Many thanks in advance!

    Hi,

    what kind of simulation do mean ? RTL or gatelevel , only functional or with timing? What kind of simualtion tool are you using ?

    Kind regards

    GPK

  3. #3
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    Default Re: little change - big mess

    Too little information to tell. Is the design well constrainted? Do you get any warnings in the compilation?

    Hua

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    Default Re: little change - big mess

    Quote Originally Posted by diezahnfee View Post
    Hi,

    I worked for months with Quartus II and a Cyclone II device without getting big trouble. But since a few weeks I'm working on a new part of the design and I can't get this thing stable. I use modules I wrote long time ago an that worked well so far. But now, combinded with new modules (or slightly modified old ones) they do weird things - in simulation and on the hardware. The new design parts work well without the old ones (in simulation). The problem appears only in combination.
    After creating a new wrapper design with some previously verified blocks, and some new unverified blocks, make sure this works correctly in functional simulation. Given the description, I tend to think that even though your blocks are working well in isolation, when interfaced together, there are some issues that are causing functional problems.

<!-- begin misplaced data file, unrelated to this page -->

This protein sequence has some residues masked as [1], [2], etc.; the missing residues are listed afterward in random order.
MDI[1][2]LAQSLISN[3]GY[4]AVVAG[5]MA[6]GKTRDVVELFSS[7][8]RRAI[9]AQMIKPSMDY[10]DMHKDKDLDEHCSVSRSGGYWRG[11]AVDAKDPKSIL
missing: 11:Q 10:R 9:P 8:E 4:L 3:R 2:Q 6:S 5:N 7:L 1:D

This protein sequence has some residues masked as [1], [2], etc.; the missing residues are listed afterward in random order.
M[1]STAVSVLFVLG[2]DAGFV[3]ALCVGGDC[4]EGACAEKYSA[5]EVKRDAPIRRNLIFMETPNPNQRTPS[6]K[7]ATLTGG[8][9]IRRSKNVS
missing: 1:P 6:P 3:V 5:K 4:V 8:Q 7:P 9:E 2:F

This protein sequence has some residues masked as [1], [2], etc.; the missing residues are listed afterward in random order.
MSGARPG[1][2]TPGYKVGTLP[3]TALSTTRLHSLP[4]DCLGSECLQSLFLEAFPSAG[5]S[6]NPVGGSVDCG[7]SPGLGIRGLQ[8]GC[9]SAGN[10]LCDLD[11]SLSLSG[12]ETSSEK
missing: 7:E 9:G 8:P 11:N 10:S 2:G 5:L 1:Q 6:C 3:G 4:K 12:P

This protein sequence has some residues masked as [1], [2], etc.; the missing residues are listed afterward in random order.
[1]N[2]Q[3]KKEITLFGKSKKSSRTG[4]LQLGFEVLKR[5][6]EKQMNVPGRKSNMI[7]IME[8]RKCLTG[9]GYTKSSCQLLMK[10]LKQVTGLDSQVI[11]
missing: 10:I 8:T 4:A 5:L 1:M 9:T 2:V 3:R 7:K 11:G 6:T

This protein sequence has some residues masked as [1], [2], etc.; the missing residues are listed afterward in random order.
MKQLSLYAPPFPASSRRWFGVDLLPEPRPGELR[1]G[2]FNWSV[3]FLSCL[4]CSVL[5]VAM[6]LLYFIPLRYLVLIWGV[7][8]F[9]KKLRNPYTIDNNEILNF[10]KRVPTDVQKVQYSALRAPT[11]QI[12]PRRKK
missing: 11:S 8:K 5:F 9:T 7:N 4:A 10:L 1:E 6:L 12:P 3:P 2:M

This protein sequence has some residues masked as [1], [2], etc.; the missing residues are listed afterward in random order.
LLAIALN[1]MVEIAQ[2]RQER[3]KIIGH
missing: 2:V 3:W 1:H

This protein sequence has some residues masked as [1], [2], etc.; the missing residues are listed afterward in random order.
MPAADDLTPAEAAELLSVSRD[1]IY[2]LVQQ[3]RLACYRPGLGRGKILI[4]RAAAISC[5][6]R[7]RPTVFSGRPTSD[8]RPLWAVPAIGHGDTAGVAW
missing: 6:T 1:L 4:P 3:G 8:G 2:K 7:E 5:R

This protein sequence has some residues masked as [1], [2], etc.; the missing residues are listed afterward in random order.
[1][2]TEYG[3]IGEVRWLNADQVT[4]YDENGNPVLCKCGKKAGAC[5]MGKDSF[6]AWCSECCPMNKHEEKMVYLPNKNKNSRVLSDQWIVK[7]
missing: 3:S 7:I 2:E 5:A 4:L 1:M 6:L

Changing settings in Quartus II (or in any other EDA tool for that matter) can help you only in implementation, but functionally the design has to be correct to start with.

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    Default Re: little change - big mess

    You've got a problem in the design, and I would stay away from randomly changing settings and seeing if it works. Very seldom does that help, and worst case, it works today but you don't know why, and the problem crops up again. I would first cover the things you absolutely should be doing - functional simulation, static timing analysis(core and I/O should be constrained) and going through all the messages. You could also run the Design Assistant.
    At that point, it's worth the time to roll-up your sleeves and do some low-level debug. SignalTap is almost a must, or possibly SignalProbe/LogicAnalyzer Interface. You need to get in and see what's failure, and once you diagnose it, can you determine the best way to fix it. I can't tell how many times I've seen designers waste more time over the long run by trying to go for a quick fix.
    Finally, the most common culprit is something timing related, either an unconstrained path or an incorrectly constrained path. But if you feel you've already constrained the design, then basic debug is the way to go.